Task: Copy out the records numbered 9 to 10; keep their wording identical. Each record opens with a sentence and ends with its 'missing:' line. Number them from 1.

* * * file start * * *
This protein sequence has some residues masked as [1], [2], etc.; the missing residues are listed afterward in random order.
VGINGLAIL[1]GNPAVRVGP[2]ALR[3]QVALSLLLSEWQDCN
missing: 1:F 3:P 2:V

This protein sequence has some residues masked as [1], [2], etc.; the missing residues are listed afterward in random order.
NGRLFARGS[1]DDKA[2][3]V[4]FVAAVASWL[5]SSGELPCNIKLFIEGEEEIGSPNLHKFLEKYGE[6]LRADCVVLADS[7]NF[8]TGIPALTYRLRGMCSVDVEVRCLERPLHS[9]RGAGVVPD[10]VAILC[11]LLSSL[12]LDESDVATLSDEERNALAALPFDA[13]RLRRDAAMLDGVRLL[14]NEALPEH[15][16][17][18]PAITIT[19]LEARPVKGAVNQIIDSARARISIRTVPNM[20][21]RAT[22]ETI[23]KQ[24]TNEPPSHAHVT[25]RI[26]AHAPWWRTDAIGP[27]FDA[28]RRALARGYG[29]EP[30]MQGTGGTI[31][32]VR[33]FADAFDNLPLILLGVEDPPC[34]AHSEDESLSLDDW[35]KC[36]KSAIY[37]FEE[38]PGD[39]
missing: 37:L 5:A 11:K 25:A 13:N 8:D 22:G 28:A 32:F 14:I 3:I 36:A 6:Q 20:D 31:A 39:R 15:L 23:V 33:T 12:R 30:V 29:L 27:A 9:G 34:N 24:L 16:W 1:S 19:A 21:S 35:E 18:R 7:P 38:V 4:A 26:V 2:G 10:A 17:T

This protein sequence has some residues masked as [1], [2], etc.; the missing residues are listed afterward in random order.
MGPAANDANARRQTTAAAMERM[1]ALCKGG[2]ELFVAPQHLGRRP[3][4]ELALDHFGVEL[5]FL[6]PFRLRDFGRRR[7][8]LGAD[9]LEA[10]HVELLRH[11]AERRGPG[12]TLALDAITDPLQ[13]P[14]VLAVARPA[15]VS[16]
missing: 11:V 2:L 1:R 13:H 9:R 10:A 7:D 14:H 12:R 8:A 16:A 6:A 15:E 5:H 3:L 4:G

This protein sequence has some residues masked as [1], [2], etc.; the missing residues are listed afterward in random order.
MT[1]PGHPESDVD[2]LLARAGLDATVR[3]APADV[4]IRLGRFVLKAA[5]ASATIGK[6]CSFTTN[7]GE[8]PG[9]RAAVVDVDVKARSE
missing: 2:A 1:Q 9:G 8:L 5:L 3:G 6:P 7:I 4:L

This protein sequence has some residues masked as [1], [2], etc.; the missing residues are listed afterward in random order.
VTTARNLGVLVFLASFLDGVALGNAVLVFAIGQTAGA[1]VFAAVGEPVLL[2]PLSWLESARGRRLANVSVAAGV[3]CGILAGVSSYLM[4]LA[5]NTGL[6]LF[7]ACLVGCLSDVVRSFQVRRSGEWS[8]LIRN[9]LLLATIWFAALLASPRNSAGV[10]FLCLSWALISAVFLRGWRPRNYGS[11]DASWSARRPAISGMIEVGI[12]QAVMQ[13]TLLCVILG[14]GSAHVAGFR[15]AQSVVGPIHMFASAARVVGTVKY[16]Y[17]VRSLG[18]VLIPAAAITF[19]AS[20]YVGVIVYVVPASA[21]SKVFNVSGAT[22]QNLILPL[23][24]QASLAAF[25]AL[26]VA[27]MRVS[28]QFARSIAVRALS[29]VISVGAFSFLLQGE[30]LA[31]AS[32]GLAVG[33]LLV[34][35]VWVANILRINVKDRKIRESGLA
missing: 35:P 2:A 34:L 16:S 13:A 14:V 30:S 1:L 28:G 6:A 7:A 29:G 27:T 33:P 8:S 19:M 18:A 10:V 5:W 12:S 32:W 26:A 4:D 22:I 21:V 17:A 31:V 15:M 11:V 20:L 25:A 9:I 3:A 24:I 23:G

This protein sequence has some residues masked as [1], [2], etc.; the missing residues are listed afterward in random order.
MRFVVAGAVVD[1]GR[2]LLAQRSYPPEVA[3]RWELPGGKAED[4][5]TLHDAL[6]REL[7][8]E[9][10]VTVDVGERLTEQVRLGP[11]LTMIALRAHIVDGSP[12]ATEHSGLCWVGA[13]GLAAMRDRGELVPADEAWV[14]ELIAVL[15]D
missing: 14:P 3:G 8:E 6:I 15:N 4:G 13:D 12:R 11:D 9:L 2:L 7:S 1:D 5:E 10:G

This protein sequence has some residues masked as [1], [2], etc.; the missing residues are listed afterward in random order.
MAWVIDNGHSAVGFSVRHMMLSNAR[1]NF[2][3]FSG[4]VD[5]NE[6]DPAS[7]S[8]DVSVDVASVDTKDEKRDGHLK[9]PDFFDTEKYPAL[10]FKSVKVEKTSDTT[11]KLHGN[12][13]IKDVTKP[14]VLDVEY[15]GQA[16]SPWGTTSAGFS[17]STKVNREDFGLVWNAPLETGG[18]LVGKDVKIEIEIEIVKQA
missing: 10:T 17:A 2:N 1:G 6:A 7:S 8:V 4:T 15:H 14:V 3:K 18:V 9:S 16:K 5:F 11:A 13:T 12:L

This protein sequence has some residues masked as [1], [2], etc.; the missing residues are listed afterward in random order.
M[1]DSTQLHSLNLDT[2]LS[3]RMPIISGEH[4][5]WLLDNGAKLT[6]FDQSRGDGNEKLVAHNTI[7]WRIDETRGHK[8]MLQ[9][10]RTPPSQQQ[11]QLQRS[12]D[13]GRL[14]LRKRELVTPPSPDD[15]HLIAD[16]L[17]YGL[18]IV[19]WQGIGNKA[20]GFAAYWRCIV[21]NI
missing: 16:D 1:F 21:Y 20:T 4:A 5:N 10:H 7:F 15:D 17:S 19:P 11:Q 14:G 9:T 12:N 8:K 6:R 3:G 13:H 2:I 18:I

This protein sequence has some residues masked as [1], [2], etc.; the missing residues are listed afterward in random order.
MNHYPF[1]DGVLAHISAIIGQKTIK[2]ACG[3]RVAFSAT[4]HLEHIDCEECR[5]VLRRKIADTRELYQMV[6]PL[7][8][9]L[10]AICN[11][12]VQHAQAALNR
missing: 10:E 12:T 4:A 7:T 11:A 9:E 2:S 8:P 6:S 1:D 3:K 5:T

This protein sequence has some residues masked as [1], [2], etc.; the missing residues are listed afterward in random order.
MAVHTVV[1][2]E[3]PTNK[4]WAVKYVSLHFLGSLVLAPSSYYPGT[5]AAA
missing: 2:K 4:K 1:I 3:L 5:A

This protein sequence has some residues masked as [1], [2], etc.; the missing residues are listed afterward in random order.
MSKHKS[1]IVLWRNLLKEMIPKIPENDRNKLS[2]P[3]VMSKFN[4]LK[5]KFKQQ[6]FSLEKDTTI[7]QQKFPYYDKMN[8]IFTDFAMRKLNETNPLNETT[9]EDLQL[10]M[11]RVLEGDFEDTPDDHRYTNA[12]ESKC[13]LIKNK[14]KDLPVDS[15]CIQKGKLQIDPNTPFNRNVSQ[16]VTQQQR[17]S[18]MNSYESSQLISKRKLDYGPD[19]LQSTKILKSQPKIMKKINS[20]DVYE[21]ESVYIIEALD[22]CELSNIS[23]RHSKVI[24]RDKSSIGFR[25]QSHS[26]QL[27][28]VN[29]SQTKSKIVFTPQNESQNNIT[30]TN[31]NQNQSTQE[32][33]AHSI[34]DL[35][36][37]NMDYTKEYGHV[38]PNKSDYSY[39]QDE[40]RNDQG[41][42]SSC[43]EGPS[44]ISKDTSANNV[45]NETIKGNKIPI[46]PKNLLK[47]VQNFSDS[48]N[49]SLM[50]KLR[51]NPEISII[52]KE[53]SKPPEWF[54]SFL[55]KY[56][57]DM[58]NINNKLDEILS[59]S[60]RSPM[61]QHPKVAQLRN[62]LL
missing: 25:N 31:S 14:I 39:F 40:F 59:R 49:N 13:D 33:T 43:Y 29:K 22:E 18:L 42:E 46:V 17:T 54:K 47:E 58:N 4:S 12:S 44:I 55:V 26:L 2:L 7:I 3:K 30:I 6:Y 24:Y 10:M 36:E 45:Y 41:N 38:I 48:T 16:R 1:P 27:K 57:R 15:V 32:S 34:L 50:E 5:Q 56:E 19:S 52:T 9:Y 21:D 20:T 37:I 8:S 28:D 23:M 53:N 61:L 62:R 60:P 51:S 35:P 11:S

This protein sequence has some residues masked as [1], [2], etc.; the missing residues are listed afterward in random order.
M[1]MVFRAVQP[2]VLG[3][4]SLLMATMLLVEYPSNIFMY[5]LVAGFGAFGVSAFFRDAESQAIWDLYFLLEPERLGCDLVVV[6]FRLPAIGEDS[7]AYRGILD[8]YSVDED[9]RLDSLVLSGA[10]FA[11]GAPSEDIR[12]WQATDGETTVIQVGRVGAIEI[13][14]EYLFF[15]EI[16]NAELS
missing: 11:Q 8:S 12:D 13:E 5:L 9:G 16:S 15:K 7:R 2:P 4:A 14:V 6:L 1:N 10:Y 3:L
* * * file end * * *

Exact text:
This protein sequence has some residues masked as [1], [2], etc.; the missing residues are listed afterward in random order.
MNHYPF[1]DGVLAHISAIIGQKTIK[2]ACG[3]RVAFSAT[4]HLEHIDCEECR[5]VLRRKIADTRELYQMV[6]PL[7][8][9]L[10]AICN[11][12]VQHAQAALNR
missing: 10:E 12:T 4:A 7:T 11:A 9:E 2:S 8:P 6:S 1:D 3:K 5:T

This protein sequence has some residues masked as [1], [2], etc.; the missing residues are listed afterward in random order.
MAVHTVV[1][2]E[3]PTNK[4]WAVKYVSLHFLGSLVLAPSSYYPGT[5]AAA
missing: 2:K 4:K 1:I 3:L 5:A